Whilst I don't mind running dual monitors I would never put my iBook into clamshell mode. Even the hack I used to enable screen spanning, called Screen Spanning Doctor, say's its not a good idea to do it, despite being able to unlock clamshell mode.

Further, the README also states how enabling clamshell mode can break your iBook even if you don't use it as it is a hack, unlike the screen spanning which the graphics card is capable of.

I agree with aa.... read the docs cos if you do it and your Mac dies, even under warranty you will be hard pressed to see it repaired I think you will find...

aspro
15th November 2006, 06:30 AM
…The consumer models (iBook and MacBook) are not made for this kind of activity. This also coincides with Apple's decision to not enable screen spanning/dual monitor support natively and only enable screen mirroring. This is for a reason. They aren't made for this.…

Well the Macbook can do screenspanning etc. exactly like my old Powerbook could, so perhaps it is made for it?

mechcon
15th November 2006, 06:53 AM
mmm I'd get the official word from apple first...

decryption
15th November 2006, 07:09 AM
You could just leave the screen open, and go dual screen :)
Leave it up and place your mail client, or IM windows there and keep your main screen for web surfing/the task you're concentrating on. That's what I did when I had a laptop.

Currawong
15th November 2006, 09:25 AM
If you have the desk space and an iCurve, you can do a great dual-monitor style setup. In my case, I only have a narrow desk, so I don't.

thorevenge
15th November 2006, 11:43 AM
If you have the desk space and an iCurve, you can do a great dual-monitor style setup. In my case, I only have a narrow desk, so I don't.

Yeah this is what I have running.

I know how much heat my iBook generates so closing the lid is a no-no. But dual monitors is nice :)

iDaife
15th November 2006, 11:53 AM
But what about MacBooks, not iBooks? There are indications that it can run a monitor with the laptop closed. Does anyone here have any experience with this?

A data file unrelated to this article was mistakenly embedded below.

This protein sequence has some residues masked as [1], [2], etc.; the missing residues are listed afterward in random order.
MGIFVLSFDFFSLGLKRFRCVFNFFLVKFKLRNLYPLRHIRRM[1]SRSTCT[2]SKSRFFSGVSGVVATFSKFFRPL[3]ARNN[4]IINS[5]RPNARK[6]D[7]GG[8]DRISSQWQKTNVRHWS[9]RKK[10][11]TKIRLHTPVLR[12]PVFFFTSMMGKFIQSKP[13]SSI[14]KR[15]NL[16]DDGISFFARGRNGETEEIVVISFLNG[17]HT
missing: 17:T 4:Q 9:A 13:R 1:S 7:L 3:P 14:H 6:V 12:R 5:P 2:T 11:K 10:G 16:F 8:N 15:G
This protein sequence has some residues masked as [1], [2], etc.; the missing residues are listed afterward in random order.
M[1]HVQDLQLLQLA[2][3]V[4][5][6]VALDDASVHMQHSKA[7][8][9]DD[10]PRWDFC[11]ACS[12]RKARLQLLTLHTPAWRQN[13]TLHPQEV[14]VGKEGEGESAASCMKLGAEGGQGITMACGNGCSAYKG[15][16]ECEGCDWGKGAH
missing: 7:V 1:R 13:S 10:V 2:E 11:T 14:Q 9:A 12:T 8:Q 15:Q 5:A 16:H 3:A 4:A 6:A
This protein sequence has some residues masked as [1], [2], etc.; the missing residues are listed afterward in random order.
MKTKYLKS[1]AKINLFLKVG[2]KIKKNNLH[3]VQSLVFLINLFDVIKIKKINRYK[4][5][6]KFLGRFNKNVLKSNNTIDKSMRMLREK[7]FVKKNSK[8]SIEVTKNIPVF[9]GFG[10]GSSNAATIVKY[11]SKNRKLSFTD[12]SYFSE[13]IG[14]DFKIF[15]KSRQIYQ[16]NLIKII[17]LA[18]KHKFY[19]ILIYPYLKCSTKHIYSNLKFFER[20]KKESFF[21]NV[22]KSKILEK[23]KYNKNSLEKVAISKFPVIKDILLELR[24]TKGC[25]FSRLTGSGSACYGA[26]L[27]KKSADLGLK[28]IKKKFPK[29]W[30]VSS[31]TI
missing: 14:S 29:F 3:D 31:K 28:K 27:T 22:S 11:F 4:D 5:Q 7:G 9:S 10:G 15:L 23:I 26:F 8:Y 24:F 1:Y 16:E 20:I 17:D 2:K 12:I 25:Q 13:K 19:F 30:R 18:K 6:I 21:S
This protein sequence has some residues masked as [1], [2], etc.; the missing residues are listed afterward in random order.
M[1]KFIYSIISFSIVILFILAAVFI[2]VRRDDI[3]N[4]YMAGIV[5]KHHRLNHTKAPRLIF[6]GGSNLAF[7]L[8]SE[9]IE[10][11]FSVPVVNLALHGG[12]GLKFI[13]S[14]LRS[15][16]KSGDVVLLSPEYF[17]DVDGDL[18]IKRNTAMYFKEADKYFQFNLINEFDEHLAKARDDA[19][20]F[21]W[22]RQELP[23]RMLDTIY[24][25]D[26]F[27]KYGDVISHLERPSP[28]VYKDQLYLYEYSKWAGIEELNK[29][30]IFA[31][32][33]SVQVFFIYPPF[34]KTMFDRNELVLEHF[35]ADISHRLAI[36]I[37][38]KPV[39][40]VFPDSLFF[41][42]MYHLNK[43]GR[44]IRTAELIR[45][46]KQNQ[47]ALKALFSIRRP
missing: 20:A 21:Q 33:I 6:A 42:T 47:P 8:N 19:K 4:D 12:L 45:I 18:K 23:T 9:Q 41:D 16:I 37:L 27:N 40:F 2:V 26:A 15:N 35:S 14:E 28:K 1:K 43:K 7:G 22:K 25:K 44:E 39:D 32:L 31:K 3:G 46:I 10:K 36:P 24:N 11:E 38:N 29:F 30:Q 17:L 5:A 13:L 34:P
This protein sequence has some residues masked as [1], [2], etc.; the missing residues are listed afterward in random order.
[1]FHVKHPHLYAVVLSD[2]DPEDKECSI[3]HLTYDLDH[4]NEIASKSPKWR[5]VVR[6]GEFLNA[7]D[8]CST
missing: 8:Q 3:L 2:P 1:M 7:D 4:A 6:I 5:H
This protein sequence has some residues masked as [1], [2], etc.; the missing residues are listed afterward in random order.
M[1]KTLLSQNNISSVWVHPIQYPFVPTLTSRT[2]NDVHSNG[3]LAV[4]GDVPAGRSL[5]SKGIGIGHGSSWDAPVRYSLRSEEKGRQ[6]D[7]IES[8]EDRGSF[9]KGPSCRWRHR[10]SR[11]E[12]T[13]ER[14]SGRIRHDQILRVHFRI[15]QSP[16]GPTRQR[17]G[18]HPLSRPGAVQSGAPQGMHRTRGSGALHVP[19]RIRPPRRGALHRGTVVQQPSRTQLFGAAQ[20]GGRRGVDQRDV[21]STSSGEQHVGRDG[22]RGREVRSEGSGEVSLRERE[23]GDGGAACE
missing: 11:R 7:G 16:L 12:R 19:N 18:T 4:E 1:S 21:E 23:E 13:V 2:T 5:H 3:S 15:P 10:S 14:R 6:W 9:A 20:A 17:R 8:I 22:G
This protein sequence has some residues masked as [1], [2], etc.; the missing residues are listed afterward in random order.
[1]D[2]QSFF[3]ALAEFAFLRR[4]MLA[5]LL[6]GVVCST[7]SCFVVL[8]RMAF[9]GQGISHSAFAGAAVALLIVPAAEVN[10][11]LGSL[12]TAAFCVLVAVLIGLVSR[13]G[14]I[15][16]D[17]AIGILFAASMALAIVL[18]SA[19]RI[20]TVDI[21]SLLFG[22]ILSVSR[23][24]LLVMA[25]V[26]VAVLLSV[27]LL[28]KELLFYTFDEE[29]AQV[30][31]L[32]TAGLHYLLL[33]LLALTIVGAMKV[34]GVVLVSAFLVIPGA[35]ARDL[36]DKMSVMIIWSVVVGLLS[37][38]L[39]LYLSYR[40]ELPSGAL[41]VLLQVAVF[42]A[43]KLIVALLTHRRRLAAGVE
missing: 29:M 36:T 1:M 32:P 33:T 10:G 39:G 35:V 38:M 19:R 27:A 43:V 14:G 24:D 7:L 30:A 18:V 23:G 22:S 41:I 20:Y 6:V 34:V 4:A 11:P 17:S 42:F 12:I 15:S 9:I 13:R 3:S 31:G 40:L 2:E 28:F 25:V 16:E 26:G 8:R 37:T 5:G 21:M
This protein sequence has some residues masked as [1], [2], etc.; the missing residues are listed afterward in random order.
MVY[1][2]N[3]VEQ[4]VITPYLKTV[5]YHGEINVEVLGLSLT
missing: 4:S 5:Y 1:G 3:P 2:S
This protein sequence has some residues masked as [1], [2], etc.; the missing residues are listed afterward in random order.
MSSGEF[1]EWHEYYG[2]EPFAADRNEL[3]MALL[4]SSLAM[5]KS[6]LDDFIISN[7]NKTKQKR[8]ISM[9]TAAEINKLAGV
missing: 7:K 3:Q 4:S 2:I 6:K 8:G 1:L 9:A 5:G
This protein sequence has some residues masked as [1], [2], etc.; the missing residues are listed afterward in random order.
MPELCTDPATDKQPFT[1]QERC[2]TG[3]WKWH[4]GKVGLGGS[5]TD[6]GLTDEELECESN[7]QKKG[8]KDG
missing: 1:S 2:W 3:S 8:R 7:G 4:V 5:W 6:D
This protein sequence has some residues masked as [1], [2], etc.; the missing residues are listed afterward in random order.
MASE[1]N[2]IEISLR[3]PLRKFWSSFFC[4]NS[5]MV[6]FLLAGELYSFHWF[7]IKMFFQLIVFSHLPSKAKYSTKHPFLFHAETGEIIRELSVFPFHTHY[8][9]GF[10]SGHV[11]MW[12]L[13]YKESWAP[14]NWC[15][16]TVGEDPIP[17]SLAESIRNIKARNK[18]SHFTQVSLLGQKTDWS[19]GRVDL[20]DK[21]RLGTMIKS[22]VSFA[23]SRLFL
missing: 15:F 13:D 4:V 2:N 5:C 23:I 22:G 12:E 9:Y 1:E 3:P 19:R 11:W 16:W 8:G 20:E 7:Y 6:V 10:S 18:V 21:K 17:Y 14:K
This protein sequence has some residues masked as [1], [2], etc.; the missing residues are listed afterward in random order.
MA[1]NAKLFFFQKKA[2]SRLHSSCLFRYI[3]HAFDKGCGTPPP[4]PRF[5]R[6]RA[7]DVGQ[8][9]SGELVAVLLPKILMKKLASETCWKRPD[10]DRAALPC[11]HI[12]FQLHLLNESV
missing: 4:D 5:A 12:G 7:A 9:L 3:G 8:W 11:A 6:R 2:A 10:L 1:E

geektechnu
15th November 2006, 12:34 PM
But what about MacBooks, not iBooks? There are indications that it can run Work fine striaght out of the box with MacBooks.

You'll need:
- a MiniDVI->VGA (or ->DVI) adaptor
- external kb+mouse to wake the macbook once it's closed.

iDaife
15th November 2006, 01:30 PM
Haha, sorry, I should have clarified. I intended to ask in relation to heat. I.e. will I experience screen and plastic distortion etc, as some iBooks have experienced?

Thanks for the effort though geektechnu!


Cheers, Dave;)

geektechnu
15th November 2006, 01:51 PM
Haha, sorry, I should have clarified. I intended to ask in relation to heat. I.e. will I experience screen and plastic distortion etc, as some iBooks have experienced?

Thanks for the effort though geektechnu!

Cheers, Dave;)
(*slaps forehead*) Whoops...

I have to say, I've had no problems with heat so far.
I previously noticed the main heat from my iBook running closed was from the HDD.
Macbooks seem to run much cooler in this regard.

Though some people say their macbooks get pretty hot (not me, but maybe I'm just lucky).

You could probably try it out a handful of times with little risk of any damage occuring.
(just to test how hot it get with the lid closed under normal usage)

iDaife
15th November 2006, 02:57 PM
Cheers mate, I'll do that then. Good to hear that you haven't experienced any probs tho.

Dave;)

pipsqeek
15th November 2006, 04:22 PM
(*slaps forehead*) Whoops...

I have to say, I've had no problems with heat so far.
I previously noticed the main heat from my iBook running closed was from the HDD.
Macbooks seem to run much cooler in this regard.

Though some people say their macbooks get pretty hot (not me, but maybe I'm just lucky).

You could probably try it out a handful of times with little risk of any damage occuring.
(just to test how hot it get with the lid closed under normal usage)

You have to be careful when you say it doesn't get hot.

Do you mean it doesn't "feel" hot to touch? or that the macbook operating temperatures remain low?

Because if it doesn't feel hot when you touch it. It could be a case of the Heatsink not making contact with the item producing the heat... therefore not removing the heat from the item, and spreading it out and away from the source.

pipsqeek

Jaffa
29th November 2006, 06:29 PM
If you want to use some big screens and a small laptop screen my advice would be run something like mail or something like that on your small screens, freeing up your bigger screens for more important *cough* work :P

Also, in my documentation that came with my MacBook there are instructions on how to user the computer with the lid closed, so it looks like Apple finally give support to doing this, caus I was told that you could do it with previous models but apple didnt support it.

BTW. Post No. 666. Not good :eek: